(6bm) Sustainable Fuel and Chemical Synthesis Via Catalytic Valorization of Abundant and Renewable Resources

Eagan, N., University of Wisconsin-Madison
Research Interests:

Sustainability is a fundamental challenge of our society and will remain one, since we rarely limit our consumption until the impacts of diminishing resources become both clear and present. A sustainable, independent economy operates more effectively when taking advantage of abundant feedstocks including both grown and waste resources such as sugars, lignocellulose, plant/algal oils, industrial off-gases, and commercial wastes. My interest is in understanding the fundamental catalysis behind the conversion of such feedstocks to fuels and chemicals to rationally develop new materials and processes, practically influenced by current and projected demands and constraints imposed by society. My research has thus far targeted production of heavier fuels such as jet and diesel, demand for which is projected to increase while that for lighter fuels such as gasoline is projected to decrease. Commercial technologies for lignocellulose-derived jet and diesel fuels thus far have not been developed, creating a large need for research into this area.

I synthesized a low-cost base metal catalyst for the conversion of sugars to mono-oxygenates which can be used to produce renewable diesel and jet fuels. Previously only precious metal catalysts were used for this reaction. The cobalt catalyst used in this study is over 50 times cheaper than previously used precious metal catalysts and was used to achieve higher mono-oxygenate yields than previously reported. I also found evidence of a possible oligomer-mediated pathway for production of these species.

I have additionally developed a novel technology for the conversion of ethanol to distillate-range fuel molecules. I developed an extensive kinetic model to elucidate the reaction chemistry that occurs in a key stage of this process using experimental data I collected for ethanol condensation over hydroxyapatite. Alcohol structure (i.e. branching and chain length) and undesired olefin production are related to both fundamental catalytic parameters and natural consequences of condensation (e.g. increasing water pressure, decreasing alcohol pressure). This model shows the significant role dehydration of C4+ alcohols plays in limiting alcohol yields at increasing conversions. We have used this model to aid in the development of more selective catalysts and to better understand how this step affects the overall ethanol-to-distillate technology.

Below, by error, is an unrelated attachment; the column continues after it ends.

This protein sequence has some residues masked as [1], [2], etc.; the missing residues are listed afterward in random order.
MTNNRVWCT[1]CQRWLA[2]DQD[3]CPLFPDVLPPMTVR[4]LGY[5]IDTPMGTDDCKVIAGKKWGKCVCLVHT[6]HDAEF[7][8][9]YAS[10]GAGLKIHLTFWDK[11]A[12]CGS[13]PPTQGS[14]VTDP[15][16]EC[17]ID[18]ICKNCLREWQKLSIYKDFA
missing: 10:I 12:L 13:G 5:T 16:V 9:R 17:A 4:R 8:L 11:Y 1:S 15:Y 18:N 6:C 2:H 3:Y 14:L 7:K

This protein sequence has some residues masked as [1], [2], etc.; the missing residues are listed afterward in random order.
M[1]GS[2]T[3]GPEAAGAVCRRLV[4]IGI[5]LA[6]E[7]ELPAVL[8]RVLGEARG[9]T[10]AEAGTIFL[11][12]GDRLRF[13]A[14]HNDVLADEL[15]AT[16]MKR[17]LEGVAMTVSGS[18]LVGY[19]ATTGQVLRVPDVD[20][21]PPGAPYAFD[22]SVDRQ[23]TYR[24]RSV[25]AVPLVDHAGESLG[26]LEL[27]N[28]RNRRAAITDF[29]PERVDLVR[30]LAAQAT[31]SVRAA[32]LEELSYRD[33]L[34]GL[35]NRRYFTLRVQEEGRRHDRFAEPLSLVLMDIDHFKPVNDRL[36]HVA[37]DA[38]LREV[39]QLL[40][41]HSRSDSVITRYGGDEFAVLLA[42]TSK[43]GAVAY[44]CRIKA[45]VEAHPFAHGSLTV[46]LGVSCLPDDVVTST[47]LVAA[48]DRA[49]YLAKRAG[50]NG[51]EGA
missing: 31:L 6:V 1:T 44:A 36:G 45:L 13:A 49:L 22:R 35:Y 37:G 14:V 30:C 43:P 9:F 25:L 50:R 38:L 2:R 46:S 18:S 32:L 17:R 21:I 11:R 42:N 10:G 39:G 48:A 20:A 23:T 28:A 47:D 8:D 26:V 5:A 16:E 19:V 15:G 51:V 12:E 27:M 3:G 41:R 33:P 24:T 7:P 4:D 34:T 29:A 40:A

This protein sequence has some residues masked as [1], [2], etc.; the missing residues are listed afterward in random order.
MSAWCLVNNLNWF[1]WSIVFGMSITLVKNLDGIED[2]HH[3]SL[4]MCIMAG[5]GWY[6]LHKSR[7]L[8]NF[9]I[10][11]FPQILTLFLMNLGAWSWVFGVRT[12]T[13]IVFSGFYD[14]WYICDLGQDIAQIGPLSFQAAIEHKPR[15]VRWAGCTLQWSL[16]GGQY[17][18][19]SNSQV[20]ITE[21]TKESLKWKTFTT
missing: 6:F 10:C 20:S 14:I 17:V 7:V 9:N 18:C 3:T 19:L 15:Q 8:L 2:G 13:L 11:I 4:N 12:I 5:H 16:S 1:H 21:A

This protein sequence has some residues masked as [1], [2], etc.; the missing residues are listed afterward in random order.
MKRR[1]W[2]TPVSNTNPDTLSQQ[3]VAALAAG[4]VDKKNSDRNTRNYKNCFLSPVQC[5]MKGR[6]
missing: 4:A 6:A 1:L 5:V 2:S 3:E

Teaching Interests:

As a professor, the greatest impact I can have is in educating and inspiring future generations of scientists and engineers. My passion is fueled by the reward of seeing understanding develop in a student’s eyes, knowing that I was the difference. I am a classically trained Chemical Engineer and am excited to share my passion for chemical engineering with future generations. I am most interested in teaching the following classes: Reaction Kinetics and Reactor Design, Thermodynamics I, Thermodynamics II, and Chemical Engineering Fundamentals. In the classroom I have served as a teaching assistant twice for CBE 250 Process Synthesis and once for CBE 311 Thermodynamics of Mixtures, receiving two department awards for my teaching. I used my discussion sections to reflect upon practices proven to be effective in literature to find myself as a teacher. Here I have been guided by three main philosophies: (1) teaching as a relatable, collaborative facilitator, (2) providing a learning environment that addresses different learning styles and backgrounds while emphasizing collaborative efforts and real-world applications, and (3) rationally designing curriculum based on backward design with clearly-established learning outcomes, feedback-directed adaptation, and holistic examination design. As an instructor I will apply these philosophies in the classroom and continuously reflect upon and refine my teaching to inspire my students to become the next generation of innovators, armed with mindsets and life-long skills that will serve them far beyond the classroom. Additionally I have been a research mentor to four undergraduate students and a high school student. Each of these students learned differently and possessed a unique perspective on research, which has given me an ability to adapt my mentoring style to best benefit my students.